Frederiksborg Castle charges 80 DKK admission fee per person.  The castle is home to the Museum of National History, which presents 500 years of Danish history through a collection of portraits, history paintings, furniture and other artwork.  The castle is huge compared to Egoskov.  The castle has a unique chapel where it seems that every square inch is either decorated or has a mural.  There is spotty Wifi inside the castle so one can listen to an audio narration about most of the displays through an app.  The narrated displays are numbered which corresponds to the number in the narration app.  We enjoyed this castle more than Egoskov. 

Frederiksborg Castle and Garden
The chapel inside Frederiksborg Castle

Helsingor is a small town with a pedestrian only street lined with shops.  The queen of Denmark’s yacht was docked at the marina when we were there but we missed the queen’s appearance when she was out and about earlier.  That was as close we got to aristocracy.   Helsingor is also home to the Kronborg Slot which is the setting of Shakespeare Hamlet and is a UNESCO World Heritage site.  We skipped exploring the inside of Kronborg Slot as we were castled-out having seen two castles already.   So we decided to forgo the 145 DKK admission and instead just walked around the periphery of the castle where you can see the city of Helsingborg, Sweden a couple of miles across the channel.

Queen of Denmark’s yacht
Kronborg Slot


We decided to explore Copenhagen on foot so we returned our rental car at the airport and just walked 15 minutes to our accommodation which was the Best Western.  From the hotel, it’s a short 10 minute walk to the Kastrup tram station that would take us directly to the Copenhagen City Center.  

We were lucky enough to have met a helpful and gracious Filipino who gave us one of his Reisekort cards to ride the tram.  A Reisekort card is a loadable chip card that you tap before boarding and after leaving the tram.  You tap the card to board so that the system can check if you have sufficient funds.  The card needs to have a minimum amount of funds remaining for the machine to give a green light to board.  I think it was around 60 DKK (don’t hold me to it as I am working from memory) per person.  We were told by locals that there is a hefty fine if you forgot to tap your card.  The fare is automatically deducted based on how far you travel when you tap the card after leaving the tram.  There are some savings using the Reisekort card compared to just purchasing a ticket at the tram station even though you will not be able to zero out the card.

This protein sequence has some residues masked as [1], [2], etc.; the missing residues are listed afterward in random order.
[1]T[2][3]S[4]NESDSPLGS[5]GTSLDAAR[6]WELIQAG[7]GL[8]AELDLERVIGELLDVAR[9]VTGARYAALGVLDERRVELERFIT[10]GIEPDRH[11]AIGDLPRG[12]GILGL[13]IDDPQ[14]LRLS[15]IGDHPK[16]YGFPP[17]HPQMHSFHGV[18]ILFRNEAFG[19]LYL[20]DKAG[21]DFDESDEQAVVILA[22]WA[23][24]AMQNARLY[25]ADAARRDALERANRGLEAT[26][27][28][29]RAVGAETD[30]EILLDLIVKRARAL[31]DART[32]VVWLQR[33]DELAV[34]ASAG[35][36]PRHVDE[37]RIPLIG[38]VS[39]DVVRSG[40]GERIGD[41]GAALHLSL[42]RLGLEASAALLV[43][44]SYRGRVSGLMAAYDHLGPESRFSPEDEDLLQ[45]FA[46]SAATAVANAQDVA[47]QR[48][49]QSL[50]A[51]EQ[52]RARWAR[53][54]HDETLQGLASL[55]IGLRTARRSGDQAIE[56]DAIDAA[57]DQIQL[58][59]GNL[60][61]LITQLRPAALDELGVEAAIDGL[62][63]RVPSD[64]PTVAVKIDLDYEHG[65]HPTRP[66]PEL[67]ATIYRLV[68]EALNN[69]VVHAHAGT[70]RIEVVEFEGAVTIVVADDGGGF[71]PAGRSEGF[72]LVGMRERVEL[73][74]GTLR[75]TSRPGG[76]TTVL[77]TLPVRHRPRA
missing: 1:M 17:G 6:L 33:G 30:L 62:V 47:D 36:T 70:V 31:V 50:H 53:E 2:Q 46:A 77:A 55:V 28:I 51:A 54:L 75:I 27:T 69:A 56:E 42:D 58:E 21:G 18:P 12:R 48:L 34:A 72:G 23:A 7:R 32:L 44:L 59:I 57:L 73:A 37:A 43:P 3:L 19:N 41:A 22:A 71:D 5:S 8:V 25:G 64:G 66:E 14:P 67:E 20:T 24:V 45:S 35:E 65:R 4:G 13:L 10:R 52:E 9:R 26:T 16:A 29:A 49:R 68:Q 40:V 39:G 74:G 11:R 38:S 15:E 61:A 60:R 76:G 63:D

We got off at the Copenhagen City Center tram station. We visited Nyhavn which is the row of colorful buildings associated with Copenhagen.  There are tour boats at Nyhavn which we said we will just do the following day (this was a mistake).  We also saw Amalie Garden, the little mermaid statue, Frederiks Kirke, the Kastellet, Rosenborg Slot, The Round Tower, Tivoli (Amusement Park that we did not get in), Mermaid by Anne Marie Carl-Nielsen and Christiansborg Palace.  By the end of the day, my wife’s I-watch had logged over 25,000 steps and our feet were aching.

Iconic colorful buildings at Nyhavn

On our second day of explorations we visited the Freetown Christiania which is a free spirited community where art is the main theme.  There were plenty of murals and other outdoor paintings to gawk at.  The locals seem to be all chilled.  The rest of the day was spent watching people and walking the pedestrian only streets near The Round Tower.

One of the colorful artworks at Freetown Christiania

If you want to ride the tour boats at Nyhavn, avoid the weekend in our opinion.  We explored Copenhagen on a Friday and Saturday.  There was hardly any line for the tour boats on our first day, which was a Friday.  When we came back on Saturday, the line stretched for at least an hour, according to one of the tour boat operators.  


Initially, we included Denmark on our places to visit so we can say that we were there.  We even thought that we would probably cut our visit short as we might get bored because we did not find any jaw dropping scenery from our on-line research.  We were pleasantly surprised by what we experienced.  Its rolling landscape carpeted with blooming rapeseed plants, countless beaches, historical castles, friendly and laid back people and open areas more than made up for those missing jaw dropping natural wonders.